The increase follows a change in legislation made effective February 2016 by the Sentencing Council, under the Coroners and Justice Act 2009.
The new guidelines were imposed for health and safety, food hygiene and corporate manslaughter offences. The court must now consider culpability, seriousness and likelihood of harm as well as the size of a business / its turnover when imposing fines. Health and Safety offences are concerned with failures to manage risks to health and safety and do not require proof that the offence caused any actual harm. The offence is in creating a risk of harm.
According to insurance and risk law firm BLM, the total value of health and safety fines issued to UK companies in 2016 was more than double that of the previous year, with businesses being forced to pay out more than £61m in this regard. Figures show that eighteen fines were issued last year compared to only two in 2015. This includes the £5m fine issued to Alton Towers’ operator Merlin Entertainments following the Smiler rollercoaster crash, which remains the largest ever from a single incident. Fines for the construction sector were the most costly, with a bill of almost £14m. This was followed by manufacturing (£12m), utilities (£8.4m), leisure (£7.4m), logistics / transport (£7.2m), industrial (£3.9m) and public sector (£2.6m).
The sentencing guidelines indicate that the level of fine should reflect the extent to which the offender fell below the required standard. It should meet, in a fair and proportionate way, the objective of punishment, deterrence and the removal of any gain through the commission of the offence. It should not be cheaper to offend than to take the appropriate precautions. All fines must be sufficiently substantial to have real economic impact, which will bring home to both management and shareholders the need to comply with health and safety legislation.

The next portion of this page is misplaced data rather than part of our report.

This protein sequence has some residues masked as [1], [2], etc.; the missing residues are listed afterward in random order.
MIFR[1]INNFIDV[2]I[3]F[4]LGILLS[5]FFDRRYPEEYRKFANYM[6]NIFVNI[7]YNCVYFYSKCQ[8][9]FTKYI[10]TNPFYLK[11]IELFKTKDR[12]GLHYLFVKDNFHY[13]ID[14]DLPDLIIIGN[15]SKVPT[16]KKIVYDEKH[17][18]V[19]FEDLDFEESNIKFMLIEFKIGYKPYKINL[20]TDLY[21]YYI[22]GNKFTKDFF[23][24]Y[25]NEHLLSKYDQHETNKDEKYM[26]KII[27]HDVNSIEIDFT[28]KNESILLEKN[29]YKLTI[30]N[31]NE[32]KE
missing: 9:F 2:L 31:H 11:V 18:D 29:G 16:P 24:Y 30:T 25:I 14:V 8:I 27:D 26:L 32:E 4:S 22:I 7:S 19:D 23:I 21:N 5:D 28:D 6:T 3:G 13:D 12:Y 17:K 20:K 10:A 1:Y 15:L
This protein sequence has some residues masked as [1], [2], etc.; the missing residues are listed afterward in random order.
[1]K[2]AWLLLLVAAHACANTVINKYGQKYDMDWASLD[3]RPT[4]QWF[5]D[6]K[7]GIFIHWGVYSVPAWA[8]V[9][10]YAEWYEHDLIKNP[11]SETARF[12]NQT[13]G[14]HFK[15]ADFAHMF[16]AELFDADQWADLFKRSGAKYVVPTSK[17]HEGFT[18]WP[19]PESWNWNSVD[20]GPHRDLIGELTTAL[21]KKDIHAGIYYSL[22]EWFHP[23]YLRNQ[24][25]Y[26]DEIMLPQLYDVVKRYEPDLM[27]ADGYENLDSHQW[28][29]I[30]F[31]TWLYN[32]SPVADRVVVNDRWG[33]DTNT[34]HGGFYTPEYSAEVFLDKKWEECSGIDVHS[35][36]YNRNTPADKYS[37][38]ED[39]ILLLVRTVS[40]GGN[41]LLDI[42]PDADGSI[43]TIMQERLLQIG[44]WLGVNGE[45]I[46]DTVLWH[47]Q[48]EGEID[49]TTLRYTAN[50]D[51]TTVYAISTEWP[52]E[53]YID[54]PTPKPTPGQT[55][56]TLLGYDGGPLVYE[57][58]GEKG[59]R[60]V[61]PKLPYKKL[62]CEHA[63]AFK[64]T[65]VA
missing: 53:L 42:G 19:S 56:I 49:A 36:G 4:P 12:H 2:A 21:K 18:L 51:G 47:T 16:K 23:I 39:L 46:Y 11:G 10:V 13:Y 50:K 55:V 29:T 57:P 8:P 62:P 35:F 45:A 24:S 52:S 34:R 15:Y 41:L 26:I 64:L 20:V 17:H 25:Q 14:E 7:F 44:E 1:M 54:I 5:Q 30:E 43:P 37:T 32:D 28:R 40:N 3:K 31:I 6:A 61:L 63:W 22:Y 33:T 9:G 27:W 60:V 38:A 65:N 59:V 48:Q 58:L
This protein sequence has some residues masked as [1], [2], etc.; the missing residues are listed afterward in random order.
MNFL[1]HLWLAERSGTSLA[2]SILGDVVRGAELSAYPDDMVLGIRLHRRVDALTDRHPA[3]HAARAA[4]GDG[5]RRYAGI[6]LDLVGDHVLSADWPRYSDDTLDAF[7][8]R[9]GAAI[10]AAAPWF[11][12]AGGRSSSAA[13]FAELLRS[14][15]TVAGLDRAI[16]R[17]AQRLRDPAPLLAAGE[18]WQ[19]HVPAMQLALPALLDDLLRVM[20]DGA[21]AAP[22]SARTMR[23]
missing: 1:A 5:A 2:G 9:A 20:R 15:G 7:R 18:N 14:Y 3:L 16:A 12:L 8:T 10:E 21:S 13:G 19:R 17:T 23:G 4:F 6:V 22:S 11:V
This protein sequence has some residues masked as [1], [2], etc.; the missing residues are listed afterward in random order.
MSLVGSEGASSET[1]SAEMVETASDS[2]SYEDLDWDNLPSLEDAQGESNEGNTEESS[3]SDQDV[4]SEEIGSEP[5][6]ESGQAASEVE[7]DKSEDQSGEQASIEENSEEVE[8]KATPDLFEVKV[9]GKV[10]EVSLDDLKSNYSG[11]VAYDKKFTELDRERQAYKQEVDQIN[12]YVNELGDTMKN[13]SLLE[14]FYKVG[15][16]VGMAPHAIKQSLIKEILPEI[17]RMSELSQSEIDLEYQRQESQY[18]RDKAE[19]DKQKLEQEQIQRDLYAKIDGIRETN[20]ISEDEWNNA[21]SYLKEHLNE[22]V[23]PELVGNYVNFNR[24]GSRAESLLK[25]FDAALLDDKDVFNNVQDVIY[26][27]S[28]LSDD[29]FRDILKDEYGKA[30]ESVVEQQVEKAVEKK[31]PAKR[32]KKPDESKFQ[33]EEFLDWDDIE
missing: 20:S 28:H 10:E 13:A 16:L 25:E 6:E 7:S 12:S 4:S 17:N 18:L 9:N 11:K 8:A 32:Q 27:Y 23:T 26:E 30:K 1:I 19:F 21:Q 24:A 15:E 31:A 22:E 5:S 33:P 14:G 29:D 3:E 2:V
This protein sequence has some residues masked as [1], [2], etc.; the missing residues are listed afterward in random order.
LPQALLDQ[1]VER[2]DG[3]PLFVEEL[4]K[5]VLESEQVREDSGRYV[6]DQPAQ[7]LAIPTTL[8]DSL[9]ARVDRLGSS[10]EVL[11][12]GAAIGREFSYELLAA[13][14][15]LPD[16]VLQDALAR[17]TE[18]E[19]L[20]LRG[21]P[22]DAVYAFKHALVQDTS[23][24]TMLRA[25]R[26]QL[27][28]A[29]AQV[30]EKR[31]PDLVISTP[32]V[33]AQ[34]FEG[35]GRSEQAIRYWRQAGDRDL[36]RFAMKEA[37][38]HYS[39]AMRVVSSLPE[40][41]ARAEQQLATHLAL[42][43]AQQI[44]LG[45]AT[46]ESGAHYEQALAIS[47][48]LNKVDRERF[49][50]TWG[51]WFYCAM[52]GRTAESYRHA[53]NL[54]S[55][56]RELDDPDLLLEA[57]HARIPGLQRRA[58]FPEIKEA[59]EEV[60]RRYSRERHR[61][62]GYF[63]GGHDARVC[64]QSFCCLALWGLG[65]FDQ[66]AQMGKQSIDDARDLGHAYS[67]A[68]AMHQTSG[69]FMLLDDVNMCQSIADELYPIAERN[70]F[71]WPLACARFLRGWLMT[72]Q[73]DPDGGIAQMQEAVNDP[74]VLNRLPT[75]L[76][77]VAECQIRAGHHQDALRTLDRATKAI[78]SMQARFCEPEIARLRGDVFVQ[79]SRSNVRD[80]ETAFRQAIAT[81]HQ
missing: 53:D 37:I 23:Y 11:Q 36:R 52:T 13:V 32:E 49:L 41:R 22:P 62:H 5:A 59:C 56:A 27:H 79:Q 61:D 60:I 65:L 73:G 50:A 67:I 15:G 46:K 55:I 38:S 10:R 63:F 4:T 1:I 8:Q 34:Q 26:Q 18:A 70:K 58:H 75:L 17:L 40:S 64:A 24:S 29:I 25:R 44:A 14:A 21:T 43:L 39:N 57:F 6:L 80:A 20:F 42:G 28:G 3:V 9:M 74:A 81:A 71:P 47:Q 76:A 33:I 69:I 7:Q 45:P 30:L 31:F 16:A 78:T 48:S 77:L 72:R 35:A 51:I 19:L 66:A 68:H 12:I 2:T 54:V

Grahame Barker, Health & Safety Consultant at EML, comments:
“These new guidelines send out a powerful message to all organisations. Health and safety is both people and business critical. Therefore, decisions about safety processes and systems should be a Board level priority. The cost of getting it wrong has never been higher – this has been a game-changing 12 months for health and safety in the workplace.”
If you need any further information or assistance in the development of your safety systems or practices, or any other Health & Safety matter, please contact one of our consultants without delay for a free, no obligation discussion.